demonstrat[ing] that such discovery is necessary to determine
the weight of administrator's conflict.”
Ferguson ex rel. Estate of Ferguson v. United Omaha Life
Ins. Co., No. ELH-12-1035, 2012 WL 6649192, at *2;
see also Griffin v. Hartford Life & Accident Ins.
Co., No. 16-24, 2016 WL 8795570 at *2 (W. D. Va. Sept.
27, 2016). Put differently, extra record discovery is
permitted only where the moving party plausibly alleges a
conflict of interest specific to the plaintiff's claim;
it is not warranted where the plaintiff's sole contention
rests on “alleged general unfairness” in a
defendant's business practices. Clark, 799
F.Supp. 2d. at 533-34. See also Griffin, 2016 WL
8795570 at *3; Lockard v. Unum Life Ins. Co. of Am.,
No. 15-21, 2015 WL 4730089 at *3-*4 (N. D. W.Va. Aug. 10,
2015). Thus, “the relevance and necessity of
[Plaintiff's] proposed extra-record discovery depends on
‘whether or not the administrative record contains
enough information to allow the court to properly weigh
Defendant's admitted conflict of interest.'”
Griffin, 2016 WL 8794470 at *3 (quoting
Clark, 799 F.Supp.2d at 533).
Plaintiff argues that additional discovery is necessary
because Unum's “Annual Incentive Plan, ” -
the yearly bonus plan for Unum employees that includes awards
of common stock based upon company performance -
impermissibly incentivized the reviewing physicians to deny
legitimate disability claims. See, e.g., ECF No.
26-1 at 8. Plaintiff argues that incentives based on company
performance, “especially where director-physicians are
required to hold company stock, serve to
produce a very troubling conflict of interest which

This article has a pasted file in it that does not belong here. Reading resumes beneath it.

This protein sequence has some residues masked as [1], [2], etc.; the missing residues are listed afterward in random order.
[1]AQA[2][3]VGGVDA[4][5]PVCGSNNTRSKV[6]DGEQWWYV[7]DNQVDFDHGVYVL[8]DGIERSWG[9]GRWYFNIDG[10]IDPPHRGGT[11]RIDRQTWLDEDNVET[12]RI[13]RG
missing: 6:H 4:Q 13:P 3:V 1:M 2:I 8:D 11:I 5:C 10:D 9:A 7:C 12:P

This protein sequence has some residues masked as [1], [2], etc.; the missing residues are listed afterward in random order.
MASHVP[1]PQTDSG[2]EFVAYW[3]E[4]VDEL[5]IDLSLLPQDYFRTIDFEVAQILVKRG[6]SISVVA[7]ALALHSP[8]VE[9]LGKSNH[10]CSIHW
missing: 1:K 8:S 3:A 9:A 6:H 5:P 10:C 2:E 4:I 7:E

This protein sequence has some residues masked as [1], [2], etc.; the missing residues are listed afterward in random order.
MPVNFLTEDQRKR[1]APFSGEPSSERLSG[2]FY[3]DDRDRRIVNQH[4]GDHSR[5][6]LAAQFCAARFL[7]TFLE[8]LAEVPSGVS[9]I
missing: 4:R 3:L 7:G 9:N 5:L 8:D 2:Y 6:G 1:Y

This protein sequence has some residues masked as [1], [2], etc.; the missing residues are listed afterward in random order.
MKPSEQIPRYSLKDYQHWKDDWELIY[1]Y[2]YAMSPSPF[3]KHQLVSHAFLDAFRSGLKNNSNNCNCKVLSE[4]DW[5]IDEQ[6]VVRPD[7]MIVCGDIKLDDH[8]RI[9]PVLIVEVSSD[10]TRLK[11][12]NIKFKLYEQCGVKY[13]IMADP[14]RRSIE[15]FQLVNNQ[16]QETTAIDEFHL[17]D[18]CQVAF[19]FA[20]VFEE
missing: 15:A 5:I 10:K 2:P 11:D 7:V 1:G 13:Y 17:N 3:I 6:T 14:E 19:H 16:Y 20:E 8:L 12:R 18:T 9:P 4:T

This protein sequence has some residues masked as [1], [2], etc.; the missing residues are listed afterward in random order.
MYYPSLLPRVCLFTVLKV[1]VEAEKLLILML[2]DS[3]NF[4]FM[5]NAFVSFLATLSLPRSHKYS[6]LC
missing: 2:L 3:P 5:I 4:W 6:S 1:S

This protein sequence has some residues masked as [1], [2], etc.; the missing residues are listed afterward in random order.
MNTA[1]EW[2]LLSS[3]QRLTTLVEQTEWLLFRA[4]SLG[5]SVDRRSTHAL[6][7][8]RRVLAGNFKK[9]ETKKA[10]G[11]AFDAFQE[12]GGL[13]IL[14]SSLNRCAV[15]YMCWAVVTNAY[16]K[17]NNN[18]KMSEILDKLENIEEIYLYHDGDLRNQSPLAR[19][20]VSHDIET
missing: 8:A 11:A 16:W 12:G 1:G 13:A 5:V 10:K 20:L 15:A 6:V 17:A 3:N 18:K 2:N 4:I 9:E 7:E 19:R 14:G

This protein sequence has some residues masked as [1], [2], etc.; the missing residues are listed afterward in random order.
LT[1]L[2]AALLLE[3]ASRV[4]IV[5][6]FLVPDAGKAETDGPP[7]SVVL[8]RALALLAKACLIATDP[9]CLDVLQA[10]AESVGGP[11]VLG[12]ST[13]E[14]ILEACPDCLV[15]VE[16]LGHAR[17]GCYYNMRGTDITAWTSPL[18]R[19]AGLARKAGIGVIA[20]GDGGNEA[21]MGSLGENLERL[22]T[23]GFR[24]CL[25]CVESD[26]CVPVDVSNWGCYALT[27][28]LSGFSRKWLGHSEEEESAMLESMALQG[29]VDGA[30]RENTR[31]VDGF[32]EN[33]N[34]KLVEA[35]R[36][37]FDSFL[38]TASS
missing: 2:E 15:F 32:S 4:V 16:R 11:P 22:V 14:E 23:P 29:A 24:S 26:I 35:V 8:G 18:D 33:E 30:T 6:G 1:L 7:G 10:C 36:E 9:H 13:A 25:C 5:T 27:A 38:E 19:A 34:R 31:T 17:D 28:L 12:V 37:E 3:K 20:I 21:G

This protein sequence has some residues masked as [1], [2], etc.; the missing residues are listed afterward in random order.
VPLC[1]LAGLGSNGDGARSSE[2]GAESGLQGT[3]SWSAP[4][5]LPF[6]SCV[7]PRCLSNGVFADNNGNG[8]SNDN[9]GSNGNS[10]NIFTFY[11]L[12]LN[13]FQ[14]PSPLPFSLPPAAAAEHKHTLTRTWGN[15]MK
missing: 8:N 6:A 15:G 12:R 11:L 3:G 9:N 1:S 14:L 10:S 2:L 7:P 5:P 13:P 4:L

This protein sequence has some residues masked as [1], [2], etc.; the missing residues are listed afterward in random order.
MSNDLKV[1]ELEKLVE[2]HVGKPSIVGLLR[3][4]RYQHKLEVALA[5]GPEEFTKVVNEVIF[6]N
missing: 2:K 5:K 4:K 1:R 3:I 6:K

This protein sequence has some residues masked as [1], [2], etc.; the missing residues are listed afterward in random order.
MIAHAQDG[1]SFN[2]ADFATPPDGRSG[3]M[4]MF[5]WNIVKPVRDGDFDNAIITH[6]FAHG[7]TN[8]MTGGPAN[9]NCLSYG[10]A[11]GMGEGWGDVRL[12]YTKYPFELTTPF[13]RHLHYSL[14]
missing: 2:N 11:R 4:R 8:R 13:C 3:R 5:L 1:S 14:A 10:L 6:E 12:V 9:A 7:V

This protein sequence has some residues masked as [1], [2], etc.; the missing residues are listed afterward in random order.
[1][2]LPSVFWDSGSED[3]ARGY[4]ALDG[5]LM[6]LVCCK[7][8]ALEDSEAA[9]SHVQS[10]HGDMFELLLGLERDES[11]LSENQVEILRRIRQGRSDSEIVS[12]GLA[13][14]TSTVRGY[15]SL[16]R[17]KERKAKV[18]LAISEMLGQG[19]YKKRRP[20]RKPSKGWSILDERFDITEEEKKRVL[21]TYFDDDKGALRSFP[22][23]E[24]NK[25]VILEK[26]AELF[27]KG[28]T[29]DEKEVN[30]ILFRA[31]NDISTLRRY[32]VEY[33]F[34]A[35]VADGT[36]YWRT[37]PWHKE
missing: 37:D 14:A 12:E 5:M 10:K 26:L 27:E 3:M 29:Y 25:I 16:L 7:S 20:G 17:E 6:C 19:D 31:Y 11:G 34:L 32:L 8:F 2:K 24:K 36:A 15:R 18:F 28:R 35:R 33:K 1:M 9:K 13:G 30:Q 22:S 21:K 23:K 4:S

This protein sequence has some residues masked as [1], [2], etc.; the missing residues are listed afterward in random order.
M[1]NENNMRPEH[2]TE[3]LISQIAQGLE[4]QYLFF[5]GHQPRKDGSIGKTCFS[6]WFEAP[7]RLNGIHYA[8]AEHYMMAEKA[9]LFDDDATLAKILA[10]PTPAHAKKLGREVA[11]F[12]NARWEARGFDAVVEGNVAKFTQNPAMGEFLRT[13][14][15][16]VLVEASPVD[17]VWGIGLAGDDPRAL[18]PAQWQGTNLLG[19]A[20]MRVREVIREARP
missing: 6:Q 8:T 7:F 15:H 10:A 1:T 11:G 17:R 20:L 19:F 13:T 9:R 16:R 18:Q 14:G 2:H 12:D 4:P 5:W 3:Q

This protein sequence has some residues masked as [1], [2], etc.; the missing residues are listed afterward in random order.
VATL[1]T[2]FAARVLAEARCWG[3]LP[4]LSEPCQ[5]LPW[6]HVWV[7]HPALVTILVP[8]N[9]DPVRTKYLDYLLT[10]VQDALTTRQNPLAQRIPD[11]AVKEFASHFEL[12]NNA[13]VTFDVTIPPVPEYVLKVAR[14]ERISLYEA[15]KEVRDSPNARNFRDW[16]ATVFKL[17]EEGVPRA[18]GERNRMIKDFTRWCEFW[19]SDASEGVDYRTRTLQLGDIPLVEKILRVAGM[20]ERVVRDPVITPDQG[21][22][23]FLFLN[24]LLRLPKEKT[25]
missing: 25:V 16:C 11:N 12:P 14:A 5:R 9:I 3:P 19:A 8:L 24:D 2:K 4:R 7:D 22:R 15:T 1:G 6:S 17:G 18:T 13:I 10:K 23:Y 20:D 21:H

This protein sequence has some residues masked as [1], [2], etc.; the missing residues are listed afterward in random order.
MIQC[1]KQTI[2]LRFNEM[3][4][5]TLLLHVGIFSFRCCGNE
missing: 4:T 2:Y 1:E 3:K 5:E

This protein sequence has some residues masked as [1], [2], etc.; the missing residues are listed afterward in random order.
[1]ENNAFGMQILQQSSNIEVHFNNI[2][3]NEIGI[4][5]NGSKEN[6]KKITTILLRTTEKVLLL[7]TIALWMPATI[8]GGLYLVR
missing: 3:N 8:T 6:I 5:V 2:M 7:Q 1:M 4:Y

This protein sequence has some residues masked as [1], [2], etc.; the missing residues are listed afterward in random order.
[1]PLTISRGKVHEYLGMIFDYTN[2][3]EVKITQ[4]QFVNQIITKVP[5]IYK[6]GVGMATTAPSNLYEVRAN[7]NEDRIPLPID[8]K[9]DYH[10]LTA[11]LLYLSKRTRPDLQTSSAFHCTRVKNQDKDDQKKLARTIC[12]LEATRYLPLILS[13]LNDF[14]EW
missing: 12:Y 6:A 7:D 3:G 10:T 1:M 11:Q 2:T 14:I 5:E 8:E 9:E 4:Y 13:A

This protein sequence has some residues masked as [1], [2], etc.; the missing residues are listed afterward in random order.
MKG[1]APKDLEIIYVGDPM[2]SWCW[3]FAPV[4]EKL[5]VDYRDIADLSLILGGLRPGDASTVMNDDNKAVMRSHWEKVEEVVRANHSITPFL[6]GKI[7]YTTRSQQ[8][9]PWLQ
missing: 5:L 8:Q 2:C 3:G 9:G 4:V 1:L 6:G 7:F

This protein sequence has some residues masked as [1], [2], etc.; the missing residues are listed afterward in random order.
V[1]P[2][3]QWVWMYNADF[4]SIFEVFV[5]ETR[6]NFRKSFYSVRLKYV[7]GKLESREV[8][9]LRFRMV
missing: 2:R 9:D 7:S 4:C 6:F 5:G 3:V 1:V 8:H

encourages claim denials.” Id. (emphasis in
original). In support, Plaintiff points to earlier cases and
government reports documenting Defendant Unum's biased
claims investigation practices. See, e.g., ECF No.
26-1 at 9.
acknowledges its inherent structural conflict of interest as
the plan's insurers and claims administrator. However,
Unum rightfully point out that the mere existence of its
Annual Incentive Plan is insufficient to transform a
generalized conflict into one affecting Unum's denial of
Plaintiff's claims. See ECF No. 27 at 14-32.
Unum further argues that the 7, 436 page administrative
record, which includes Unum's detailed claim
investigation and analysis, is sufficient for the Court to
determine the extent to which Unum's conflicting
interests influenced Plaintiff's benefits decision, if at
all. See ECF No. 27. Defendant contends that this is
especially true because it provided to Plaintiff Unum's
Annual Incentive Plan, Stock Incentive Plan of 2012, and 2015
Proxy Statement. See ECF No. 27-6. The Court agrees.
critical flaw in Plaintiff's Motion is her failure to
assert particularized facts that render extra-record
discovery necessary to explore Unum's conflict of
interest in adjudication of her particular claim.
Instead, Plaintiff broadly characterizes “Unum's
sordid history from unfair claims handling evidence”
and “the poor financial performance of Unum which has
compelled its conduct in denying disability cases to stem
losses and improve company profitability.” ECF No. 29
at 7-8. None of these statements, even if true, speak
specifically to Plaintiff's claim or to any
“gaps” in the administrative record that the
requested discovery would supplement. Accord Clark,
799 F.Supp.2d at 536 (D. Md. 2011) and Rickaby v.
Hartford Life & Accident Ins. Co., No.
WYD-NYW-16-813, 2016 WL 1597589 at *3-*4 (D. Co. Apr. 21,
2016) (“a simple tally of the number of grants and
denials would lack meaning”).
Plaintiff undercuts the need for the requested discovery by
noting that the administrative record demonstrates “a
selective review of the evidence followed by a naked
conclusion bereft of any reasoning, ” and characterizes
Drs. Kletti and Shipko's failure to conduct a personal
interview with the claimant as “unethical per
se.” ECF Nos. 26 at 11 & 29 at 14. If
Plaintiff's assertions regarding the administrative
record are true, then the record as it stands is sufficient
for the Court to assess to what extent Unum's conflict of
interest affected its review of Plaintiff's claims.
the requested discovery does not meet the requirements of
Federal Rule of Civil Procedure ...